A closer look at medical marijuana issue


William “Bill” Lutz

Contributing Columnist



Last year, voters in Ohio defeated Issue 3 at the ballot box by nearly a 2-to-1 margin. The measure turned down an effort to legalize medical and recreational marijuana use in the State of Ohio. From that point, the state legislature could have easily neglected the measure for years to come. However, our lawmakers in Columbus took a different approach and undertook efforts to look at medical marijuana use in Ohio.

Under efforts spearheaded by our own state representative, Dr. Stephen Huffman, the State General Assembly passed House Bill 523, which permitted the use of medical marijuana in Ohio. The work done by the General Assembly gives the impression that medical marijuana law was deeply discussed and debated and enjoyed support from both conservative and liberal members of both chambers. The full law takes effect in early September.

Many local communities are preparing for medical marijuana by passing temporary moratoriums on the dispensing, cultivating and processing of the plant. These six-month moratoriums make sense; they give communities an opportunity to figure out how to handle the new regulations and the appropriate next steps to take.

(EDITOR’S NOTE: Earlier this month, Piqua City Commission approved imposing a moratorium of 180 days on granting any permit allowing retail dispensaries, cultivators, or processors of medical marijuana within the city of Piqua.)

Personally, I am concerned over the fact that there are efforts to not only restrict, but to prohibit, the dispensing of medical marijuana in the community. Under the new law, dispensers of medical marijuana to patients must be licensed by the State Board of Pharmacy and must report medical marijuana sales to the state. In addition, only properly licensed physicians can prescribe the drug to patients. I think it is safe to say that the state legislature took great care to ensure that the dispensing of medical marijuana was going to take place in a highly secured and regulated fashion.

One of the unfortunate perceptions of this proposed action to prohibit medical marijuana is that gives the impression that the city is picking and choosing what prescribed drugs can and cannot be accessed by a patient from a prescription from their doctor.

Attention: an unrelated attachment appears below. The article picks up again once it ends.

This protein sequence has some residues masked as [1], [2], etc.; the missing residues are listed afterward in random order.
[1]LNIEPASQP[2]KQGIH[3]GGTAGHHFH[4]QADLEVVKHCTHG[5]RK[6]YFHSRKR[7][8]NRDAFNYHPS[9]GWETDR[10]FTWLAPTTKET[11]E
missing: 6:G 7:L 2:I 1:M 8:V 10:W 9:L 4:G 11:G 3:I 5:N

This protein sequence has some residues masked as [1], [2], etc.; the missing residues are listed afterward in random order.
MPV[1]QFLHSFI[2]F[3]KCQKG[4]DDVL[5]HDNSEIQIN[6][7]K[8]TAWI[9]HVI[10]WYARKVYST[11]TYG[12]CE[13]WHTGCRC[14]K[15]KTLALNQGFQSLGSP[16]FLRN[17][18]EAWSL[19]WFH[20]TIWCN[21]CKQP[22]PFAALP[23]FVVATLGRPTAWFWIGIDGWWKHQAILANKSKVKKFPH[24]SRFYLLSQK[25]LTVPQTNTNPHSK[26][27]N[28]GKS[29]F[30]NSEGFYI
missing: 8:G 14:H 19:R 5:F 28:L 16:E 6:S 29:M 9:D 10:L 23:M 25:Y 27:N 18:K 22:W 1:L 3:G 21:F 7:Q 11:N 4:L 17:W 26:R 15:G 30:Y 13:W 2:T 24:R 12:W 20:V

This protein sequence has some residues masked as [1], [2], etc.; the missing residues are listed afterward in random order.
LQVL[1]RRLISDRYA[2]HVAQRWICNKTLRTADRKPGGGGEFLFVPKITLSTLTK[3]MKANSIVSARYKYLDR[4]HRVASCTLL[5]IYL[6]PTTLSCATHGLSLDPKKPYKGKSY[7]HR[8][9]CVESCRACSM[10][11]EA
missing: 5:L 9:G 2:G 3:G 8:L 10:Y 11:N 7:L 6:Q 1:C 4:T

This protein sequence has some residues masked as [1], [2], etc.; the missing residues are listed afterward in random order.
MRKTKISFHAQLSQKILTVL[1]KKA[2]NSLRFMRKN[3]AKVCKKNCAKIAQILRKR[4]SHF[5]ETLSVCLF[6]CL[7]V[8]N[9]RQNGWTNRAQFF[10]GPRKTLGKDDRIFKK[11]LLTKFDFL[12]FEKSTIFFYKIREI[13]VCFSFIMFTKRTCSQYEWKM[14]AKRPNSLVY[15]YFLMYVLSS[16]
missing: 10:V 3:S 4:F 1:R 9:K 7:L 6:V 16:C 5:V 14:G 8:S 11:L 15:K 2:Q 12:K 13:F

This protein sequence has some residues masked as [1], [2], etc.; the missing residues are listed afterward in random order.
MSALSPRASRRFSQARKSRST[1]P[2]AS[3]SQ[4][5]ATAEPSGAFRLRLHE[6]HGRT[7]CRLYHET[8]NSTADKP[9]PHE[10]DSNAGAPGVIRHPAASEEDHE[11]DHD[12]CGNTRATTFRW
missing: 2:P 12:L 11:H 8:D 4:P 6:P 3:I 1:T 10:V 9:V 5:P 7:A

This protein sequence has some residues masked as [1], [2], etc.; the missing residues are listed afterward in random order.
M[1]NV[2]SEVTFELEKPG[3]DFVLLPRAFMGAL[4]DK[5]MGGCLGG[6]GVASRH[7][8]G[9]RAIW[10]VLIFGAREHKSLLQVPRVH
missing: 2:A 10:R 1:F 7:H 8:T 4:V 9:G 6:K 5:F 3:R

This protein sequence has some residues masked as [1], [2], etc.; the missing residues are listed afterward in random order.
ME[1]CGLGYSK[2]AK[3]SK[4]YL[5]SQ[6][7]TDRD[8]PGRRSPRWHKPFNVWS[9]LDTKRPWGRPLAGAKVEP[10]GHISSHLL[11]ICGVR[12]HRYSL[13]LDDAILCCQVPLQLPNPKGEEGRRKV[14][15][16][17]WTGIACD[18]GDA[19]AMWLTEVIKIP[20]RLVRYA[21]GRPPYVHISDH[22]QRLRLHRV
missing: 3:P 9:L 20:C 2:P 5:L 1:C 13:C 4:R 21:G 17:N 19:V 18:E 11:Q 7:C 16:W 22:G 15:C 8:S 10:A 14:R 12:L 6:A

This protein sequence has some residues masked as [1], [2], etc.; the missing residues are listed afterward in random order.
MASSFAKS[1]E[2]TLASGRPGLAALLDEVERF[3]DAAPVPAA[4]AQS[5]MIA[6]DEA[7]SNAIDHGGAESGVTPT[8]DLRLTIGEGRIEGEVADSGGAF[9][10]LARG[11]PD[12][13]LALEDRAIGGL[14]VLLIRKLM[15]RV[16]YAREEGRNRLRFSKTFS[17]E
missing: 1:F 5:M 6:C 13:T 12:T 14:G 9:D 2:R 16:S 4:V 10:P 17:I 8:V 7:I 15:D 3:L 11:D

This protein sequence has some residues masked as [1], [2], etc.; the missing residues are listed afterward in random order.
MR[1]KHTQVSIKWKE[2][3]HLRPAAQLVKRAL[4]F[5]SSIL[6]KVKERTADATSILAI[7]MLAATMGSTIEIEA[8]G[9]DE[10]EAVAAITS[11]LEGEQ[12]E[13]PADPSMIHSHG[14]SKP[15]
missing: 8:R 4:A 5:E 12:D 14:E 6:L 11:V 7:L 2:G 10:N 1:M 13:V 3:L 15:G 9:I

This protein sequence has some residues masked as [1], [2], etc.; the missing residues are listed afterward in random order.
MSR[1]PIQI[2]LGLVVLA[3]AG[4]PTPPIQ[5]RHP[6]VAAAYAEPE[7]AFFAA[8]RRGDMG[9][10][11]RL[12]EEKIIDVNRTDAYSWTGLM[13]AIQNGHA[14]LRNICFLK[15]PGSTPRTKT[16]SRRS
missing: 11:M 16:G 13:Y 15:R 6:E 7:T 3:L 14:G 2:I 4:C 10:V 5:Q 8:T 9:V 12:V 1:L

Right now in our community, much more harmful (and perhaps destructive) drugs are being prescribed. For example, between 2013 and 2014, the number of overdoses of fentanyl, which can be procured by a prescription, skyrocketed from 84 to 502.

Now, clearly much of the fentanyl being used is manufactured or received illegally, but data from the National Institutes of Health shows that in any given month, as many as six million Americans abuse prescription pills; over 60 percent of those abusers are using painkillers. It should not be a shock to learn the abuse of prescription drugs kill many people every year.

If our community had the choice, wouldn’t we try to block highly potent opioid painkillers such as fentanyl? Don’t these drugs have a larger impact on our community’s health rather than the effects medical marijuana could have?

Perhaps the greatest tragedy of all is that marijuana is still classified by the federal government as Schedule I narcotic. Basically, this definition means that the government has not found any reliable medical use for the drug and it is highly addictive. By being on Schedule I, the opportunity for private research on marijuana is strictly limited.

Yet, some of the research on medical marijuana shows scores of anecdotal data that demonstrates that medical marijuana can effectively be used to treat chronic pain and muscle spasms. Even though I am not a doctor, it would appear that prescribing medical marijuana would be a much safer alternative from chronic pain relief than the highly potent pain killers that are available.

The State of Ohio has gone to great lengths to ensure that the medical marijuana industry in Ohio is highly regulated and highly controlled and the state has allowed local communities to add their own regulations. The city should be applauded for taking the time to research their options and determine how medical marijuana fits within the culture of the community. However, completely prohibiting medical marijuana does not appear to serve the best interests of our community.

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William “Bill” Lutz

Contributing Columnist

William “Bill” Lutz is executive director of The New Path Inc. He can be reached at [email protected]

William “Bill” Lutz is executive director of The New Path Inc. He can be reached at [email protected]

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